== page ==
Nobody can be equal with God. Even such great demigods like Śiva and Brahmā... They are considered to be the highest demigods. Still, in the scriptures it is said that nobody should place all these demigods, even Śiva and Brahmā, on equal footing with Viṣṇu, Viṣṇu the Supreme Personality of Godhead, or Kṛṣṇa. So Kṛṣṇa has nothing to do. God, who is actually God, He has nothing to do. He has nothing to do. He is God from the very beginning. And He is all-powerful with all opulences. That is the God. So Kṛṣṇa says, "I have nothing to do," triṣu lokeṣu kiñcana, "not only in this earth, but in the three worlds, anywhere, anywhere I can go, anywhere I can work, anywhere I can see. But still, I have nothing to do."
Na anavāptam avāptavyam: "It is not that I am deficient in My possession." We work because we find deficient ourself. In any power, in any, either spiritual power or material power, we have to work because we are deficient. So Kṛṣṇa is not deficient so that He has to fill up the deficiency. No. Na anavāptam. So still, varta eva ca karmaṇi. Now, He says that "Arjuna, you see that still, I have engaged Myself in the worldly duties." Why? Just to become the ideal man. Although He was not man, He was God, because He was playing the part of a man, therefore He was...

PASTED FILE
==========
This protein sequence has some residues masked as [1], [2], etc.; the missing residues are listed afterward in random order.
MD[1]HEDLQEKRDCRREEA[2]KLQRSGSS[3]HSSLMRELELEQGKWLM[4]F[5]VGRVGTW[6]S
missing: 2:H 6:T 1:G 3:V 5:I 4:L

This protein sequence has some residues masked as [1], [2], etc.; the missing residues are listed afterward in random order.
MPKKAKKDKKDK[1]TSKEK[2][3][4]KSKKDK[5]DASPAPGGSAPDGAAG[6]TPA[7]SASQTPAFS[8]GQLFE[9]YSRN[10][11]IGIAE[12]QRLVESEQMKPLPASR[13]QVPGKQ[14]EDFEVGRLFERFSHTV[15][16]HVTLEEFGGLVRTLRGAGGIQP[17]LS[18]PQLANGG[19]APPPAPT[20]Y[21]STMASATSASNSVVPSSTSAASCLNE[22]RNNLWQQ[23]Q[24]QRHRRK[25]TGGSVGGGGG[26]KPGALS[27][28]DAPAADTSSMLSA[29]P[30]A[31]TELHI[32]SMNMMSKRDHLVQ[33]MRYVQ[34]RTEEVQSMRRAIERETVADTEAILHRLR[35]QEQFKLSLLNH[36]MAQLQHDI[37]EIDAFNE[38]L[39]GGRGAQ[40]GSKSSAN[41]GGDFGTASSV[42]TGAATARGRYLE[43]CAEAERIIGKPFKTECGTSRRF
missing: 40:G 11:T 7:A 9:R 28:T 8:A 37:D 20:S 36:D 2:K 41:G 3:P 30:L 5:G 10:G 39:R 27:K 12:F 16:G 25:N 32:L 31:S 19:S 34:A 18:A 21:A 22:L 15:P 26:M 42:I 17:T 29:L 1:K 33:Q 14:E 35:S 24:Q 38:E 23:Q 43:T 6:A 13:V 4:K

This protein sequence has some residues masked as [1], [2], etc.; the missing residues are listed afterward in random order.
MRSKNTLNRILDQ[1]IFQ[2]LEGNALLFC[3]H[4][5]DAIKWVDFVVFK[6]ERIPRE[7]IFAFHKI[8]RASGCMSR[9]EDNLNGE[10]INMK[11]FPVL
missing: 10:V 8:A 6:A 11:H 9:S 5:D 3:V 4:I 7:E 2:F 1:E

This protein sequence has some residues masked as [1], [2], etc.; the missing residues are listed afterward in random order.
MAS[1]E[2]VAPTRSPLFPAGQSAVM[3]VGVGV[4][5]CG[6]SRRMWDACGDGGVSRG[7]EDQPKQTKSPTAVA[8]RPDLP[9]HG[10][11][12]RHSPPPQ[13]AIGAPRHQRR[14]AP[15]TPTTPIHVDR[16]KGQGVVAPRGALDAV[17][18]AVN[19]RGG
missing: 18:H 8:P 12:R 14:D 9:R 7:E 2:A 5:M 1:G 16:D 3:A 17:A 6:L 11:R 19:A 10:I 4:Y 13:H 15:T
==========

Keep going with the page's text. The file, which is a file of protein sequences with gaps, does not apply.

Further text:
Why He was taking part in the battlefield? He had nothing to gain out of it personally, but why He was taking part in the battlefield? Just for the right cause. So He wanted to establish that for right cause there must be fighting. You cannot abolish violence from the world. This is the instruction of Kṛṣṇa in Bhagavad-gītā. If required, violence will be taken. And Kṛṣṇa induced Arjuna to be violent. Arjuna wanted to be nonviolent, but He wanted that "You should. You must fight. This fight is arranged by Me." So these examples.
These are the examples. Nothing is bad... Nothing is good if it is not purposeful. That is the whole purpose of teaching Bhagavad-gītā. Nothing is good; nothing is bad. Everything is good, everything is bad, in this material world, but we have to see. Just like the common phrase goes, "The end justifies the means. The end justifies the means." So that is Kṛṣṇa teaching here that He has nothing to gain. He is full in Himself. But just to set examples in the world He was taking part in the fighting because He wanted to establish it that fighting for good cause should not be avoided. That was His mission.